GRAND OPENING Don't Miss Out! Andrus, Blackwoos & Co : By Phillip Mayaab
When it comes to musical upbringing, Sherman Andrus and Terry Blackwood could not have came from much different worlds. Terry came from one of the most iconic Southern Gospel families ever, being the son of Doyle Blackwood, who was a founding member of the legendary Blackwood Brothers Quartet. Strangely enough, Terry would begin his singing career with one of the Blackwoods' chief rivals on the quartet circuit, the Stamps Quartet. Sherman started his career on the west coast, as a founding member of Andrae Crouch & The Disciples in the 60s. The Disciples were of course, known for their mixture of gospel soul and R&B music, but they still managed to strike a chord with traditional gospel music audiences all around the U.S.
You might not think that Southern Gospel and Gospel R&B singers would make a good pairing together, but that is where you would be wrong. Terry and Sherman began their musical journey together in early 1972, when Sherman was invited to join one of Gospel music's most prestigious and non-traditional groups, The Imperials, as their new baritone singer. The combination made the Imperials the first interracial act in the history of Christian music, and Andrus' voice and vocal styling took the Imperials sound to heights it had never seen before. The lineup of Andrus, Blackwood, Armond Morales and Jim Murray is still widely regarded as one of the best sounding editions the group has ever put on stage.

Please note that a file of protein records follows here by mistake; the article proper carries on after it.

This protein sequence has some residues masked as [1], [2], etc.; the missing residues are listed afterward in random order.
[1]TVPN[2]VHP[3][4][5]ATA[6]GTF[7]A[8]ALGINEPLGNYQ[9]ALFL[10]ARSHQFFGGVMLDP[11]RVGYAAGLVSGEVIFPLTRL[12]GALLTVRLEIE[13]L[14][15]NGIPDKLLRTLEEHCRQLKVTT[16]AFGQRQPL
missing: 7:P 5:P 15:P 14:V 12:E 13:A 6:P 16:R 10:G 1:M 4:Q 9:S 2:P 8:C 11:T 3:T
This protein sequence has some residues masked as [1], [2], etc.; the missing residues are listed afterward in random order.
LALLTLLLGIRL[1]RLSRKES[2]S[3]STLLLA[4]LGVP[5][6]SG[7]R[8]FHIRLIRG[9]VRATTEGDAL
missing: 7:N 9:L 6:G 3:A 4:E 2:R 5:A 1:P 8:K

But all good things must come to an end...Terry Blackwood left the Imperials in May of 1976, after being the group's lead singer for 9 years. Sherman Andrus would stay for less than six months, himself leaving the group in the fall of 1976. The two men made several solo appearances for the first few months after they left their former group, but it was actually The Imperials who played a large part in the two singers getting back together. In 1977, the Imperials left the Benson Company's Impact Records, after a 12 year stint, and migrated to Word Incorporated's brand new DaySpring Records label. Not long afterward, executives at the Benson Company began to talk about wanting to bring the two very popular former Imperials back together to record one album, and see how things went.
Which is where we come in...our Vinyl Revival album the week is Andrus, Blackwood & Company's outstanding 1977 debut LP, appropriately titled Grand Opening. The pair got off to a great start in the studio, mostly because they were so familiar with each other, stemming from their years with the Imperials. They were placed on Benson's new Greentree records label, and were assigned up and coming producer Phil Johnson to call the shots for their first album. That worked out very well, because Johnson had also produced the final album that Sherman and Terry did with the Imperials, which of course was 1976's Just Because. But Johnson would prove to be invaluable to the new group, as he would also provide the tenor harmony parts on the album, parts that would later be sang by two female singers, Kelly Willard (briefly) and Karen Voegtlin.